With a focus on diseases that disproportionally affect developing countries, PDPs are committed to conducting research with and in these countries, and as they integrate partners from the North and South, they have made important contributions to building and sustaining capacity for health research. The organisations currently support research centers and scientists across Africa, Asia, and Latin America.
Vaccines, Microbicides and more
Download the factsheet for a full rundown of some of the most successful PDPs working to advance global health right now. Some of the (non-exhaustive) concrete examples of the great work being done by these partnerships in recent years include:
Drugs for Neglected Diseases initiative (DNDi) is working to deliver new treatments for neglected diseases, in particular leishmaniasis, human African trypanosomiasis (sleeping sickness), Chagas disease, malaria, specific filarial infections, and paediatric HIV. Since its inception, DNDi has delivered six treatments: two fixed-dose anti-malarials, combination therapy (NECT) for late-stage sleeping sickness, combination therapy for visceral leishmaniasis in Africa, a set of combination therapies for visceral leishmaniasis in Asia, and a pediatric treatment for Chagas disease.
The International AIDS Vaccine Initiative (IAVI) has as its mission to ensure the development of safe, effective, accessible, preventive AIDS vaccines. It has a strong focus on the countries where HIV/AIDS has greatest impact, coordinating a network of research laboratories in five African countries and in India, building clinical research capacity, engaging with local communities and providing services such as free HIV testing and counselling. IAVI is dedicated to ensuring that a future AIDS vaccine will be available and accessible to all who need it, including those vulnerable groups (such as women and girls) who are often poorly served by existing HIV prevention tools.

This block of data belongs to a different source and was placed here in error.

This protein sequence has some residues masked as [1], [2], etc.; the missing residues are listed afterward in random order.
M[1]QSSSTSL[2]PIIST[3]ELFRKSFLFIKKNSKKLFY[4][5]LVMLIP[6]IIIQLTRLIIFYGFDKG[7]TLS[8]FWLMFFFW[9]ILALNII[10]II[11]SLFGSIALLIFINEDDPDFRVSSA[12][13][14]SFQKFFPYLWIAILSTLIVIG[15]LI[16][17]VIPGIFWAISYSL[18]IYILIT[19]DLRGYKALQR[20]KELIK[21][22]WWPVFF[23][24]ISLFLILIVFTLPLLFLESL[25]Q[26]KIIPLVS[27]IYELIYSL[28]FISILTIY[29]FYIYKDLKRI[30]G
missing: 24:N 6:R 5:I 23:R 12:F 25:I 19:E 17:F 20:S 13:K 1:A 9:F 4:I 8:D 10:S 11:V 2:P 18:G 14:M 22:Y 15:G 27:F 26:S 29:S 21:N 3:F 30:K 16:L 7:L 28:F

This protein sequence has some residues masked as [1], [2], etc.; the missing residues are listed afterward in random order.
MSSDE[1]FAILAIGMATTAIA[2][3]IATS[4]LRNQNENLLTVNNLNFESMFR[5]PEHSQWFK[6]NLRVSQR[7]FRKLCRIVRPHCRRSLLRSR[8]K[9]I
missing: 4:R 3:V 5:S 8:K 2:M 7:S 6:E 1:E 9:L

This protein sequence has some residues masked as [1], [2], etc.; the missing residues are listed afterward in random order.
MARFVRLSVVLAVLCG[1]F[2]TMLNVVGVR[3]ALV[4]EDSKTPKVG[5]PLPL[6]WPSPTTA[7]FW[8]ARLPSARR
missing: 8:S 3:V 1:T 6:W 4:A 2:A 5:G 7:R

The International Partnership for Microbicides has been working since 2002 to prevent HIV transmission by accelerating the development and availability of safe and effective microbicides for use by women in developing countries. IPM’s most advanced product is a monthly vaginal ring that slowly releases the antiretroviral drug dapivirine. The dapivirine ring is now in two parallel Phase III studies—the first efficacy studies of a microbicide ring for HIV prevention. These studies are expected to provide the evidence needed to secure regulatory approvals and licensure when results become available in 2016.
PATH, an international non-profit organisation focused on transforming health through innovation. One of PATH’s flagship product development programmes is the PATH Malaria Vaccine Initiative (MVI). MVI was established in 1999 to accelerate the development of malaria vaccines and catalyze timely access in endemic countries, toward realizing its vision of a world free from malaria. MVI identifies potentially promising malaria vaccine approaches and systematically moves them through the development process. Since its founding, MVI has moved dozens of projects through its pipeline, with half a dozen in clinical development in 2014—including the RTS,S malaria vaccine candidate, under development with GlaxoSmithKline, which is currently in late-stage development.
Read more in the Factsheet
As I have said, this is a very non-exhaustive list. Check out the factsheet for the full rundown on the PDPs working today to improve global health, including Aeras, the European Vaccine Initiative (EVI), FIND, Medicines for Malaria Venture, Sabin PDP and the TB Alliance.
Next week: Global Health R&D supporting the fight for improved reproductive, maternal, newborn and child health. Stay tuned!